- Compute $s = k^{-1} * (H(m) + r*x)$ where x is the private key and $H(m)$ is the hash of the message.
- Output the signature $(r, s)$.

Anyone with the public key can use the values of $r$ and $s$ to validate the signature of the message.

For ECDSA in a threshold setting↗, the parameters are tweaked a little bit. In a two-party ECDSA signature scheme, both parties have the message to be signed and the joint public point on the elliptic curve. The joint public key is created from an elliptic-curve Diffie-Hellman (ECDH) key exchange where both parties compute their own secrets and to obtain a shared point.

Party 2 will also be given the encrypted $x_1$ under a Paillier cryptosystem as $c_{key}$ so that computation can be done with the encrypted version of $x_1$ by Party 2 and decrypted by Party 1. The private key of the Paillier encryption is generated by Party 1 and kept secret. The hash of the message is denoted as $m’$, and the order of the curve is denoted as $q$.

The signing protocol is as follows:

- Party 1 chooses a random $k_1$, computes $R_1 = k_1*G$, and publishes a ZK proof on the knowledge of $k_1$ along with $R_1$ to Party 2.
- Party 2 chooses a random $k_2$, computes $R_2 = k_2*G$, and publishes a ZK proof on the knowledge of $k_2$ along with $R_2$ to Party 1.

A ZK proof is required to ensure the $R$ points are calculated from a multiple of the generator $G$ and not a maliciously crafted point.

- Assuming each proof is verified by the corresponding party, Party 2 computes $R = k_2*R_1 = k_1*k_2*G$ where $r$ is the x-coordinate of $R$.
- By the homomorphism property of Paillier encryption, Party 2, given $c_{key}$, computes a series of Paillier additions and multiplications.
- Party 2 uses the public key to compute $c_1=Enc(p*q + k_2^{-1}*m’)$.
- Party 2 computes $v=k_2^{-1}*r*x_2$ and multiples on $c_{key}$ (encrypted version of $x_1$) to get $c_2$.
- Party 2 computes a $c_3=c_1+c_2$.

- Party 2 sends $c_3$ to Party 1.
- Party 1 computes $R = k_1*R_2$ and extracts $r$ where $r$ is the x-coordinate of $R$. This should result in the same $R$ as in Step 3.
- Party 1 decrypts $c_3$ to get $s’$ and computes $s = k_1^{-1} * s’$.
- The signature is then published in the form ($r, s$).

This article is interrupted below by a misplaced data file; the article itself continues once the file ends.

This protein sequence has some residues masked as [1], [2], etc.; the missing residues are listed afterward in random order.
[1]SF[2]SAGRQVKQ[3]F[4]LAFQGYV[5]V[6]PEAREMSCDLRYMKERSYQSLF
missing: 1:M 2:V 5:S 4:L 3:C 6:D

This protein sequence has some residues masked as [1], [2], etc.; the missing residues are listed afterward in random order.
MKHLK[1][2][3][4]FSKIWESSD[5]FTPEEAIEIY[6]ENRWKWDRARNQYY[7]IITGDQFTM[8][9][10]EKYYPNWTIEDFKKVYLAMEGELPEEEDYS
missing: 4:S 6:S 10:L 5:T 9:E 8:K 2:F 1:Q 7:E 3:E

### Verification

All parties in the MPC protocol have access to the public key published by the user for the signature. The verification process varies by signature algorithm, but each user can verify the signature individually using the published public key.

For ECDSA, as long as the signature and the message is published, anyone with the public values can verify the validity of the signature. In both the normal and two-party ECDSA protocol, the verification algorithm is the same. The algorithm is as follows:

- Calculate $H(m)$ with the same hash function from the signing algorithm.
- Compute $u_1 = H(m)*s^{-1}$.
- Compute $u_2 = r*s^{-1}$.
- If the x-coordinate of $G*u_1 + P*u_2 = r$, then the signature is verified. Otherwise, the signature is invalid. In this case, $P = G*x$ where $x$ is the private key used to sign the message.

## Attacks & Security

MPC wallets are not always secure, largely due to implementation flaws. Even with MPC protocols proven to be safe, incorrect implementations can lead to vulnerabilities. Let’s check out some real-world examples of how MPC wallets can be exploited. These vulnerabilities are important to know so that they can be avoided in the future.

### BitForge

On April 9th, 2023, FireBlocks released what is now called the BitForge↗ vulnerability (CVE-2023-33241). By exploiting small factors in the Paillier modulus, this attack on the GG18, GG20, and Lindell17 MPC protocols affected over 15 of the most popular crypto wallets.

The BitForge vulnerability found that some wallets that use the threshold ECDSA scheme did not provide a ZK proof where $N$ is checked for small factors or that $N$ is biprime during the Paillier key-generation process. Thus, as a corrupt party in the MPC protocol, the generation of the Paillier key could be changed such that $N$ is composed of many small primes. Without a ZK proof on the security of $N$, the receiving party will not notice the insecurity of the corrupted $N$.

For a 2,048-bit Paillier modulus and a 256-bit secret implemented in the GG18 and GG20, the attacking party can construct a modulus such that $N = p_1*p_2*...p_{16}*q$ where $p_1...p_{16}$ are 16-bit primes and $q$ is a large prime, to make $N$ 2,048 bits.